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Vietnam eyes water-saving technology for its rice farms.

Agriculture experts say application of alternate wetting and drying (AWD) technology in Vietnam’s rice farms, one of South-East Asia’s largest rice-producing countries, holds great promise in cutting water use and greenhouse gas emissions from rice cultivation without sacrificing yield output.

Vietnam along with Bangladesh and Colombia recently partnered with the Climate and Clean Air Coalition (CCAC) to introduce the large-scale application of AWD, also known as controlled irrigation in which farmers periodically drain rice paddies rather than keeping them perpetually flooded. The number of non-flooded days can range from 1 to 10 days. The technology can reduce water use by 25 per cent and estimated to cut methane from flooded rice field by 50 per cent.

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“It’s really hard for them to understand the benefits of reducing greenhouse gas emissions. We will try to convince them of the benefits of AWD since it can also help them save money in irrigation.”

But getting farmers to adopt it will be a struggle, Nguyen Hong Son, vice-president of the Vietnam Academy of Agricultural Sciences, tells SciDev.Net during an interview at the Fourth International Rice Congress in Bangkok, Thailand (27 October to 1 November).

“It’s something that will give the farmers complications in application,” he notes. “It’s really hard for them to understand the benefits of reducing greenhouse gas emissions. We will try to convince them of the benefits of AWD since it can also help them save money in irrigation.”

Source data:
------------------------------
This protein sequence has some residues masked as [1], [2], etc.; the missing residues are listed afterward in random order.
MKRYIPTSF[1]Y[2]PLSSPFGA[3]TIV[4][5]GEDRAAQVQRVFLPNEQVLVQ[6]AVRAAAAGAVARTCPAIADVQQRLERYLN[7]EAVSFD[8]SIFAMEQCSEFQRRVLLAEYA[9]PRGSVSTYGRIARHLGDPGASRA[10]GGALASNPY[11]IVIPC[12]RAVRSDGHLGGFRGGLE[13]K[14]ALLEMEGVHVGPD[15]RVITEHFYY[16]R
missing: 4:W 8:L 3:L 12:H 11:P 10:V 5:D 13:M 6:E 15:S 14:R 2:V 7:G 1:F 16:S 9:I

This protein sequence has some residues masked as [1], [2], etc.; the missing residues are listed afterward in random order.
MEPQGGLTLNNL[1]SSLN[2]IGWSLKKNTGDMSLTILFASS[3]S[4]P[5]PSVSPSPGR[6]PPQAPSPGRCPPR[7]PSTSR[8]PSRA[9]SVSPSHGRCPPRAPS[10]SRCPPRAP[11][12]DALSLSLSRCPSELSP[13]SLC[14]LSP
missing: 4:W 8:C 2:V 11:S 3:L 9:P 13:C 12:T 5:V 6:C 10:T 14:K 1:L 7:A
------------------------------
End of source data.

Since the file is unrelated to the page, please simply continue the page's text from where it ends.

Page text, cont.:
Aside from economic savings through lower water consumption and pumping costs, there is also evidence that AWD can help crops perform better and improve soil conditions so that machines can operate more efficiently in the fields, says Björn Ole Sander, who is coordinating the effort.

But AWD is not without controversy. Adopting the irrigation method will increase nitrous oxide emissions, which Sander himself acknowledges will be anywhere from 20 to 100 per cent. Still, given that paddy rice does not produce much nitrous oxide to begin with, the decrease in methane, which the crop produces in heaps, will more than offset any increase in nitrous oxide, says Sander.

“We still have a huge overall reduction in greenhouse gas emissions,” he adds.

The planned wide-scale adoption of AWD is in line with the Vietnamese government’s commitment to reduce greenhouse gas emissions especially in the agricultural sector, which is predicted to account for almost 73 per cent of emissions in the country by 2030, according to a UN fact sheet produced in 2013.

The first phase to expand AWD in Vietnam as well as in Bangladesh and Colombia will run for the next 18 months and will involve preliminary research in each of the participating countries to identify the best areas where AWD can be applied, possible barriers and the needs for investment.

Representatives from the CCAC will soon hold roundtable working groups with various national stakeholders, including scientists.

A central information kiosk containing extensive information on rice management and greenhouse gas emissions will be hosted by the Philippines-based International Rice Research Institute, which along with the International Center for Tropical Agriculture in Colombia, will provide technical advice and services.

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